It doesn't really solve the problem - the privacy problem is a collective problem and this is an individual solution. Its more a negotiating position if you will. You insist that you need all this information in order to operate these services - can you at least empower me to see what you've collected and to opt out? On a certain level it provides Google with a way of shunting uncomfortable questions about privacy by allowing concerned people to opt out as it applies to them personally. However, we will face the broader social implications of the privacy problems posed by these systems regardless of whether or not we individually opt out.

Nevertheless, I'm glad that Google did this. Its an important step. It could help raise people's awareness.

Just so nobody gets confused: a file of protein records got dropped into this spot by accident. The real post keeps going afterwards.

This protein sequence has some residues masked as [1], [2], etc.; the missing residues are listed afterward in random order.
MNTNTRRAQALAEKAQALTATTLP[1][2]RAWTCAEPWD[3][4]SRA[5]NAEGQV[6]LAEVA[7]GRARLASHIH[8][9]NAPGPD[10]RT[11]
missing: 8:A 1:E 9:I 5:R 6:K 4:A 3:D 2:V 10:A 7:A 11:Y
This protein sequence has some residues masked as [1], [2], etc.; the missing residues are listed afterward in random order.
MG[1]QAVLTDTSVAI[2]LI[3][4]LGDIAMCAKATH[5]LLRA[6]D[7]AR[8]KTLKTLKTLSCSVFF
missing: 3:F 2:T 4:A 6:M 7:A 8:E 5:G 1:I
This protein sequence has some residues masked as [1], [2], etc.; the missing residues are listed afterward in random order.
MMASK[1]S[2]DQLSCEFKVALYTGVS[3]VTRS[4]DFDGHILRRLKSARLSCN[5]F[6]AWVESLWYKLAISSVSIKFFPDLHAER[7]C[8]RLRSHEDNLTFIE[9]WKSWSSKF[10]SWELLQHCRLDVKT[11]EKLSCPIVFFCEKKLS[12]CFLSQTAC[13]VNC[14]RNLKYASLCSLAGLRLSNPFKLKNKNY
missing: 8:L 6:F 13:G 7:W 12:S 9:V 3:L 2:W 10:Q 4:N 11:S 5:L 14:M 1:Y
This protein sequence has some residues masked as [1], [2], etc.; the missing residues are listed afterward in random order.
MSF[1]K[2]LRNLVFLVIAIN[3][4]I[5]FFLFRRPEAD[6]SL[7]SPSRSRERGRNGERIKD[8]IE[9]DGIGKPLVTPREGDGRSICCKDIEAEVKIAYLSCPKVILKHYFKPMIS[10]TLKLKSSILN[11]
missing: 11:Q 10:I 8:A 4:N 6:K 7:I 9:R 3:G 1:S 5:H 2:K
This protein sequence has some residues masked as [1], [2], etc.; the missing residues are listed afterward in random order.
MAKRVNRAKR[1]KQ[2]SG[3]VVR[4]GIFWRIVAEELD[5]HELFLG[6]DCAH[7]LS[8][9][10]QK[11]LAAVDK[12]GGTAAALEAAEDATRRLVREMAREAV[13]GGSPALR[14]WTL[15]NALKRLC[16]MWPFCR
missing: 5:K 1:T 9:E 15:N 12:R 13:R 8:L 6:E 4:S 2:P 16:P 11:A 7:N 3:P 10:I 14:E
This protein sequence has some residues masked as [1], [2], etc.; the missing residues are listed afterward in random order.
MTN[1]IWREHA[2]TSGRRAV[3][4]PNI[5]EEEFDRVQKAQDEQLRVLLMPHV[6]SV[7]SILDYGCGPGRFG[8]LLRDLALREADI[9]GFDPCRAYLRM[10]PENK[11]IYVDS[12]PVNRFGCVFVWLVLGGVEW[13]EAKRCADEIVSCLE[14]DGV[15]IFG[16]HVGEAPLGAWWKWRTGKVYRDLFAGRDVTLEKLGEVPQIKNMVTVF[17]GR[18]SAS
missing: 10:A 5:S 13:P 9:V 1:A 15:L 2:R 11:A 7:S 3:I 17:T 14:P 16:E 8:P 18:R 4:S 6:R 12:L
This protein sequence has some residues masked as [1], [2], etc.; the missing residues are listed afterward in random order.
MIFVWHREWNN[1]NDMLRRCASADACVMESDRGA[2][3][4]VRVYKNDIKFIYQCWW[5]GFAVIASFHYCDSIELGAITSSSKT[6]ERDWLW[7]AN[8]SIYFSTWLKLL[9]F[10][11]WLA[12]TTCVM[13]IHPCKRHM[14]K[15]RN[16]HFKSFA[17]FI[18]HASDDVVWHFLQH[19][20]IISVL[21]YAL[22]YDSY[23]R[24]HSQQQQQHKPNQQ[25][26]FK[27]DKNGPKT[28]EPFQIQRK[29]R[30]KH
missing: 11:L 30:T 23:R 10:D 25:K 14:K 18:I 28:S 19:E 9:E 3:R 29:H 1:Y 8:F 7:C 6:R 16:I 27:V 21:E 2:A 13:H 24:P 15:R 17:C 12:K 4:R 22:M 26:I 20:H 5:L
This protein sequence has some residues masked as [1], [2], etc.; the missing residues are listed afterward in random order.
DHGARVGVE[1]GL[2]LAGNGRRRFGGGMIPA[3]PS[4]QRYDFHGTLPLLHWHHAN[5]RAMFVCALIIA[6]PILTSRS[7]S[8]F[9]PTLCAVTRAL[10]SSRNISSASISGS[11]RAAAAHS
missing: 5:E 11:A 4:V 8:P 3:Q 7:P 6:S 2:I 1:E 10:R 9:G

More on the subject here.

RE: Fuck You Eric Schmidt

Government In Action
Topic: Miscellaneous 9:46 am EST, Dec 31, 2007


Government In Action

Cat has camera on collar so we can see what he does
Topic: Miscellaneous 3:23 pm EDT, Jun  8, 2007

From Boing Boing:

"Mr. Lee is a cat in Germany, whose owner has attached a camera to his collar so that we can share his daily adventures! Some of the photos are mysterious. Others are beautiful. I love this!"

Cat has camera on collar so we can see what he does

Kraftwerk - Autobahn
Topic: Electronic Music 9:14 am EDT, Jun  1, 2007

A classic.

Kraftwerk - Autobahn

Plaid - Itsu (more infographic'ish music video stuff)
Topic: Arts 2:02 pm EST, Mar  7, 2007

100% quality!

Plaid - Itsu (more infographic'ish music video stuff)

On The Edge Of Blade Runner
Topic: Movies 3:18 am EST, Mar  1, 2007

Verbage snatched from IMDB:

* * *